Why SAG-AFTRA Members on Strike Are Talking About AI

SAG-AFTRA members call out AI concerns amid strike. The outcome will set a precedent for on-screen talent in all industries, including yours.

Why SAG-AFTRA Members on Strike Are Talking About AI

Artificial intelligence seems to be a hot topic everywhere, even amid the upheaval in Hollywood.

SAG-AFTRA members have been on strike since July 14, 2023 in a dispute with the Alliance of Motion Picture and Television Producers (AMPTP). They’re asking for a more equitable division of profits from movies and television, especially from streaming services. SAG-AFTRA represents some 160,000 actors, voice actors, journalists, DJs, hosts, and others.

AI has become a hot-button issue in the strike because movie and television studios are eager to use the technology in their productions. How this shakes out will inevitably set a precedent for any brand that works with both AI and on-screen talent.

A negotiation offer from AMPTP included a “groundbreaking AI proposal which protects performers’ digital likenesses, including a requirement for performer’s consent for the creation and use of digital replicas or for digital alterations of a performance.”

Duncan Crabtree-Ireland, SAG-AFTRA’s chief negotiator, responded quickly with concern.

“This ‘groundbreaking’ AI proposal that they gave us yesterday, they proposed that our background performers should be able to be scanned, get one day’s pay, and their companies should own that scan, their image, their likeness and should be able to use it for the rest of eternity on any project they want, with no consent and no compensation,” Crabtree-Ireland said at a press conference.

“So if you think that’s a groundbreaking proposal, I suggest you think again.”

AMPTP spokesperson Scott Rowe then responded with his own statement, denying Crabtree-Ireland’s characterization of the provision.

“The claim made today by SAG-AFTRA leadership that the digital replicas of background actors may be used in perpetuity with no consent or compensation is false,” he said.

“In fact, the current AMPTP proposal only permits a company to use the digital replica of a background actor in the motion picture for which the background actor is employed. Any other use requires the background actor’s consent and bargaining for the use, subject to a minimum payment.”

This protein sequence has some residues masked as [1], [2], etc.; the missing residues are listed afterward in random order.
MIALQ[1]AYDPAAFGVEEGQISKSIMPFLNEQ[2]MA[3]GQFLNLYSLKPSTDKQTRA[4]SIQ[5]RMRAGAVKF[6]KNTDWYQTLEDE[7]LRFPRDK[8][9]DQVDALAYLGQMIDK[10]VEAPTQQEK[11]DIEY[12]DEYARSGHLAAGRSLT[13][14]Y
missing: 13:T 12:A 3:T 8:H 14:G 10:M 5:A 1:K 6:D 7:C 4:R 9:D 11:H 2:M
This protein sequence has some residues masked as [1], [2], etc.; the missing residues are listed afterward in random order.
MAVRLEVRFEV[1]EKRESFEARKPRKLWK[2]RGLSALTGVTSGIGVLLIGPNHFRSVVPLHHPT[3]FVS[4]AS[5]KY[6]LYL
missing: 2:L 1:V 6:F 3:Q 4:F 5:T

The exact wording of AMPTP’s AI proposal remains unclear, but the debate has highlighted how AI is changing Hollywood productions and anxiety from actors about its use.

As Fran Drescher, president of SAG-AFTRA, put it, “artificial intelligence poses an existential threat to creative professions, and all actors and performers deserve contract language that protects them from having their identity and talent exploited without consent and pay.”

The issue has become so hot that Tom Cruise made an appearance during negotiations between the two sides, urging AMPTP to listen to actors’ concerns about the use of AI.

It’s also become a common talking point for strikers on the front lines. Actor Sean Astin talked to Deadline Hollywood about the issue from the picket line.

According to Astin, the producers weren't willing to negotiate with SAG-AFTRA on the AI proposal at all.

SAG negotiates day rates with studios, setting a minimum payment per day. Although A-listers can make millions from a single production, the majority of members aren’t raking in that kind of cash. The strike is really about the day-to-day performers trying to make a living in Hollywood.

As CNN reported, the average actor in California makes $27.73 per hour. SAG has minimum rates set for different types of work, which you can explore here. For example, if you’re playing a major role in a single episode of an hour-long program, your minimum pay is $9,522 per week.